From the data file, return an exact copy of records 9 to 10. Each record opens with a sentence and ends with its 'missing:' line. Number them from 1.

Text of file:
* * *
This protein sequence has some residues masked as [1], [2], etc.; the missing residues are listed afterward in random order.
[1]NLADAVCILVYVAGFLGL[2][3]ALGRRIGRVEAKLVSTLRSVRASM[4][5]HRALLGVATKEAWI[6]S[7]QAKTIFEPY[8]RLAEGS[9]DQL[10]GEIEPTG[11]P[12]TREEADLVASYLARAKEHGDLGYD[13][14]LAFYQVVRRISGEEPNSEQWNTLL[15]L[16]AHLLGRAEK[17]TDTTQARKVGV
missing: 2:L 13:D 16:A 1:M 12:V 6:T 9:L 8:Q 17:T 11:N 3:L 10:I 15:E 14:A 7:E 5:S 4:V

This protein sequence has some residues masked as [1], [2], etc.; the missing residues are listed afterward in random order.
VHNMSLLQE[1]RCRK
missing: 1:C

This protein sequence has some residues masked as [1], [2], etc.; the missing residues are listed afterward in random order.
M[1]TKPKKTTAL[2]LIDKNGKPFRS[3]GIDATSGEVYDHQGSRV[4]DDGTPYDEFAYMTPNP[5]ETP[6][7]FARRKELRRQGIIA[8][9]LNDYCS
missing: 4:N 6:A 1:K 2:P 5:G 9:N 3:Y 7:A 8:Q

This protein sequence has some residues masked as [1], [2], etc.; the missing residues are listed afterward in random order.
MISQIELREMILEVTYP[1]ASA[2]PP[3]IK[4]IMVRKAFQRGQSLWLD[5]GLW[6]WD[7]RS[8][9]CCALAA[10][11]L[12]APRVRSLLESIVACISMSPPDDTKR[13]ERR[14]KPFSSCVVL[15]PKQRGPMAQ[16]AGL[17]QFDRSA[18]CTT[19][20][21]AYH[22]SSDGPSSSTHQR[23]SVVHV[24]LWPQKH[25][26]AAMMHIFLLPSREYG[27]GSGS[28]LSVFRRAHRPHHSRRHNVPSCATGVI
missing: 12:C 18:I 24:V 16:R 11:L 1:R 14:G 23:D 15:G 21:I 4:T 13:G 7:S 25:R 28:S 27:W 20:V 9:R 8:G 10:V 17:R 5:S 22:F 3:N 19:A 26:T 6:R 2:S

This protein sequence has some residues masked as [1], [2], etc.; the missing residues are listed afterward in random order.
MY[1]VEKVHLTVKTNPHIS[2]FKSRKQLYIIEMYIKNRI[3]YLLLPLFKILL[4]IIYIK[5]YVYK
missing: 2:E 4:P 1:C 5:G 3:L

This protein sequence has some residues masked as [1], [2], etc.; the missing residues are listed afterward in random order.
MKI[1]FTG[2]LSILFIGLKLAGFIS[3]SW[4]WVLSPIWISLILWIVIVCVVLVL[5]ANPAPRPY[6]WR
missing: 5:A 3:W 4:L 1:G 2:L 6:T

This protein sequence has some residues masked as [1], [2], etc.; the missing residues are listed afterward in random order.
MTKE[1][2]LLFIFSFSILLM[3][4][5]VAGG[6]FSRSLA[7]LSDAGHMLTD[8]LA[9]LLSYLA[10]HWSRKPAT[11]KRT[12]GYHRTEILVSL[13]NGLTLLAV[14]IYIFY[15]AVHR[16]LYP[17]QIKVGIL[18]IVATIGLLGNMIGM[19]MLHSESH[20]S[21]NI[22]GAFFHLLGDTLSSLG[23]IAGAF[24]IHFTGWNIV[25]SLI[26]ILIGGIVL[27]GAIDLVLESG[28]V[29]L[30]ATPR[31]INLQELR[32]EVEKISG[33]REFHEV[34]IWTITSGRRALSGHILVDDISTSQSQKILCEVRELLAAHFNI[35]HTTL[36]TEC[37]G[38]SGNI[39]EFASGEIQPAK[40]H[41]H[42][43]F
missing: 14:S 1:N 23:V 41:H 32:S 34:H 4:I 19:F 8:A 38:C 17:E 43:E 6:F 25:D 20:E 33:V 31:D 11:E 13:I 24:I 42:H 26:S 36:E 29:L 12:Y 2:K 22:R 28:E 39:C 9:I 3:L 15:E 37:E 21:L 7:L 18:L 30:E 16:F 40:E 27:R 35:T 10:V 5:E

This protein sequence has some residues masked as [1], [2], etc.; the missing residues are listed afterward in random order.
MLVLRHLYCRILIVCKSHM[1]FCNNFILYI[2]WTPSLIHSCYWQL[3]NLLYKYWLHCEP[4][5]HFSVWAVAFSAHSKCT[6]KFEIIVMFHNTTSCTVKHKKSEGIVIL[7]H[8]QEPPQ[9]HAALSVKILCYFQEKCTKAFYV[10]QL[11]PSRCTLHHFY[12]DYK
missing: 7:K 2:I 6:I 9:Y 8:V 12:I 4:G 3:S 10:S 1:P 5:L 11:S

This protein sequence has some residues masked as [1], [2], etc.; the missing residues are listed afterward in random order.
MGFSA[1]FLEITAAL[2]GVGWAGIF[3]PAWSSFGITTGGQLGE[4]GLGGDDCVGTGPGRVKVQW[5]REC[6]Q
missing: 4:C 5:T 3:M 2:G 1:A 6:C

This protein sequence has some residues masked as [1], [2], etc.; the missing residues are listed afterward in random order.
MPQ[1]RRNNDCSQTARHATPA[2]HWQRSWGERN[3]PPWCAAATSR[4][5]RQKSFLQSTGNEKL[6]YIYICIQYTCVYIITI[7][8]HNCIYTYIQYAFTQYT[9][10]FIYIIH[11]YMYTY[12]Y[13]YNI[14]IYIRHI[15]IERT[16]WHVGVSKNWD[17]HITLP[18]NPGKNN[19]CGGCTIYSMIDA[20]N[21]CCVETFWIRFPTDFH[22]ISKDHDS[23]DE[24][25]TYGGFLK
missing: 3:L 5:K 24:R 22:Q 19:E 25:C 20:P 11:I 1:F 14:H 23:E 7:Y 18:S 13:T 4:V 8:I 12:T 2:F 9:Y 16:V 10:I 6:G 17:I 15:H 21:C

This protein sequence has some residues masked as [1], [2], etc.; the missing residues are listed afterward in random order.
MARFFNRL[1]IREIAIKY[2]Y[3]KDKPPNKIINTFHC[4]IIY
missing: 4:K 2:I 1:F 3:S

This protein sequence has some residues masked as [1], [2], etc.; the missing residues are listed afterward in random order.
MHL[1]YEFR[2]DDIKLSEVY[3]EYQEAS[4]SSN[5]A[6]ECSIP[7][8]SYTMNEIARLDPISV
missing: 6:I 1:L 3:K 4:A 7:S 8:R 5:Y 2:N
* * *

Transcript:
This protein sequence has some residues masked as [1], [2], etc.; the missing residues are listed afterward in random order.
MGFSA[1]FLEITAAL[2]GVGWAGIF[3]PAWSSFGITTGGQLGE[4]GLGGDDCVGTGPGRVKVQW[5]REC[6]Q
missing: 4:C 5:T 3:M 2:G 1:A 6:C

This protein sequence has some residues masked as [1], [2], etc.; the missing residues are listed afterward in random order.
MPQ[1]RRNNDCSQTARHATPA[2]HWQRSWGERN[3]PPWCAAATSR[4][5]RQKSFLQSTGNEKL[6]YIYICIQYTCVYIITI[7][8]HNCIYTYIQYAFTQYT[9][10]FIYIIH[11]YMYTY[12]Y[13]YNI[14]IYIRHI[15]IERT[16]WHVGVSKNWD[17]HITLP[18]NPGKNN[19]CGGCTIYSMIDA[20]N[21]CCVETFWIRFPTDFH[22]ISKDHDS[23]DE[24][25]TYGGFLK
missing: 3:L 5:K 24:R 22:Q 19:E 25:C 20:P 11:I 1:F 14:H 23:E 7:Y 18:S 13:T 4:V 8:I 12:T 2:F 9:Y 16:V 10:I 6:G 17:I 15:H 21:C